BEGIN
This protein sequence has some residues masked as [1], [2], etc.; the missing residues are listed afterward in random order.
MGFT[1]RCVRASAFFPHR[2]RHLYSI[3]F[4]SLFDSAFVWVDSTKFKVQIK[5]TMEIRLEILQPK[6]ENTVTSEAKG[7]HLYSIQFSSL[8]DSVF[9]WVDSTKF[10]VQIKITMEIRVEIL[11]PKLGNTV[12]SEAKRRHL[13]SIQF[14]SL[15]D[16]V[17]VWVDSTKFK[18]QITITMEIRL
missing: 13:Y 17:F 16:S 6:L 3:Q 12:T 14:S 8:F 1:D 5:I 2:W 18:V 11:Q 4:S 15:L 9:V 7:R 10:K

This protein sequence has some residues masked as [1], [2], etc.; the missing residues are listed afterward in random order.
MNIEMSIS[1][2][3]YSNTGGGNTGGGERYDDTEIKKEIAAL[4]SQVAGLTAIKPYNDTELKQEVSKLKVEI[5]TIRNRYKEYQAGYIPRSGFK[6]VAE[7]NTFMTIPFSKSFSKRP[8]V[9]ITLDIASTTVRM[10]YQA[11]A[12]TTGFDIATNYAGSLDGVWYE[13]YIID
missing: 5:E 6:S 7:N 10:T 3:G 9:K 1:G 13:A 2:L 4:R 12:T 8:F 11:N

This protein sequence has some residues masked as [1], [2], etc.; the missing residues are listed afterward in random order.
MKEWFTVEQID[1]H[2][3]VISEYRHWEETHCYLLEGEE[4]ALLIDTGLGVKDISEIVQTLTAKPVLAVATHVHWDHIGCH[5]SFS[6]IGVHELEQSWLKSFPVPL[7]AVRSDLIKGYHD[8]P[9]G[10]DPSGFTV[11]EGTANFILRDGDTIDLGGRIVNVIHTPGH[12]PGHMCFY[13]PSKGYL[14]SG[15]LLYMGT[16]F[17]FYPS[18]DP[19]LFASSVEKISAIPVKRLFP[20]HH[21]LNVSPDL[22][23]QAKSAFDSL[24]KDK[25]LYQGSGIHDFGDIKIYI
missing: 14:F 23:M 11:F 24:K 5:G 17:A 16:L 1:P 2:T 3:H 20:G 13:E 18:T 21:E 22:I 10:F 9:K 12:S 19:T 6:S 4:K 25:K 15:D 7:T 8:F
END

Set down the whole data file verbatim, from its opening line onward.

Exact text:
This protein sequence has some residues masked as [1], [2], etc.; the missing residues are listed afterward in random order.
MGFT[1]RCVRASAFFPHR[2]RHLYSI[3]F[4]SLFDSAFVWVDSTKFKVQIK[5]TMEIRLEILQPK[6]ENTVTSEAKG[7]HLYSIQFSSL[8]DSVF[9]WVDSTKF[10]VQIKITMEIRVEIL[11]PKLGNTV[12]SEAKRRHL[13]SIQF[14]SL[15]D[16]V[17]VWVDSTKFK[18]QITITMEIRL
missing: 13:Y 17:F 16:S 6:L 3:Q 12:T 14:S 8:F 1:D 5:I 2:W 18:V 11:Q 4:S 15:L 9:V 7:R 10:K

This protein sequence has some residues masked as [1], [2], etc.; the missing residues are listed afterward in random order.
MNIEMSIS[1][2][3]YSNTGGGNTGGGERYDDTEIKKEIAAL[4]SQVAGLTAIKPYNDTELKQEVSKLKVEI[5]TIRNRYKEYQAGYIPRSGFK[6]VAE[7]NTFMTIPFSKSFSKRP[8]V[9]ITLDIASTTVRM[10]YQA[11]A[12]TTGFDIATNYAGSLDGVWYE[13]YIID
missing: 5:E 6:S 7:N 10:T 3:G 9:K 1:G 13:A 2:L 4:R 12:T 8:F 11:N

This protein sequence has some residues masked as [1], [2], etc.; the missing residues are listed afterward in random order.
MKEWFTVEQID[1]H[2][3]VISEYRHWEETHCYLLEGEE[4]ALLIDTGLGVKDISEIVQTLTAKPVLAVATHVHWDHIGCH[5]SFS[6]IGVHELEQSWLKSFPVPL[7]AVRSDLIKGYHD[8]P[9]G[10]DPSGFTV[11]EGTANFILRDGDTIDLGGRIVNVIHTPGH[12]PGHMCFY[13]PSKGYL[14]SG[15]LLYMGT[16]F[17]FYPS[18]DP[19]LFASSVEKISAIPVKRLFP[20]HH[21]LNVSPDL[22][23]QAKSAFDSL[24]KDK[25]LYQGSGIHDFGDIKIYI
missing: 14:F 23:M 11:F 24:K 5:G 17:A 16:L 1:P 2:T 3:H 20:G 13:E 18:T 21:E 22:I 10:F 9:K 12:S 19:T 6:S 4:K 25:K 15:D 7:T 8:F